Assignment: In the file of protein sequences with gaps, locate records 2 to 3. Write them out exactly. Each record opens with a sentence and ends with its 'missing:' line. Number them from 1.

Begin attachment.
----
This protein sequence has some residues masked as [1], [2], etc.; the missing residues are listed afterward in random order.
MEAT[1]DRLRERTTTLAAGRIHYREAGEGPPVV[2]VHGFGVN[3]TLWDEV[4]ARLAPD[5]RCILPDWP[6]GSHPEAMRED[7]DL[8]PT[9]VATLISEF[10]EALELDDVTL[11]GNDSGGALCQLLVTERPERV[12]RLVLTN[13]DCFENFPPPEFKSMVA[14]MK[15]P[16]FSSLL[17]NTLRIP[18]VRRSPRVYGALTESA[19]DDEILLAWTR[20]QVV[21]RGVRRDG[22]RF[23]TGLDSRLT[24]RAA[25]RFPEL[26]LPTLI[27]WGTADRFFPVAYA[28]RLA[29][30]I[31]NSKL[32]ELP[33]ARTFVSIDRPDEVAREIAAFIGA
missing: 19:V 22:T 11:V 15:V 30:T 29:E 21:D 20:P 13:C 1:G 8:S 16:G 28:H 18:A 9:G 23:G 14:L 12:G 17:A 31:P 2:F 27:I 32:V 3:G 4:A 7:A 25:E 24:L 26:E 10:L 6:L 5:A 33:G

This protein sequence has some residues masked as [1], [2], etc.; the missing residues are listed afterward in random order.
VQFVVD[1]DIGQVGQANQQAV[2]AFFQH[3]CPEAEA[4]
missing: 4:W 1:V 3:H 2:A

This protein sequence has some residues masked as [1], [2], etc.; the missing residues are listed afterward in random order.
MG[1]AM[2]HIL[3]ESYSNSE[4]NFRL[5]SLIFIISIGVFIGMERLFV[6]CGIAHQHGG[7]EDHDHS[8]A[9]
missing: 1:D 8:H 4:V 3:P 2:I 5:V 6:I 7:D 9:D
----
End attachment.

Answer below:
This protein sequence has some residues masked as [1], [2], etc.; the missing residues are listed afterward in random order.
VQFVVD[1]DIGQVGQANQQAV[2]AFFQH[3]CPEAEA[4]
missing: 4:W 1:V 3:H 2:A

This protein sequence has some residues masked as [1], [2], etc.; the missing residues are listed afterward in random order.
MG[1]AM[2]HIL[3]ESYSNSE[4]NFRL[5]SLIFIISIGVFIGMERLFV[6]CGIAHQHGG[7]EDHDHS[8]A[9]
missing: 1:D 8:H 4:V 3:P 2:I 5:V 6:I 7:D 9:D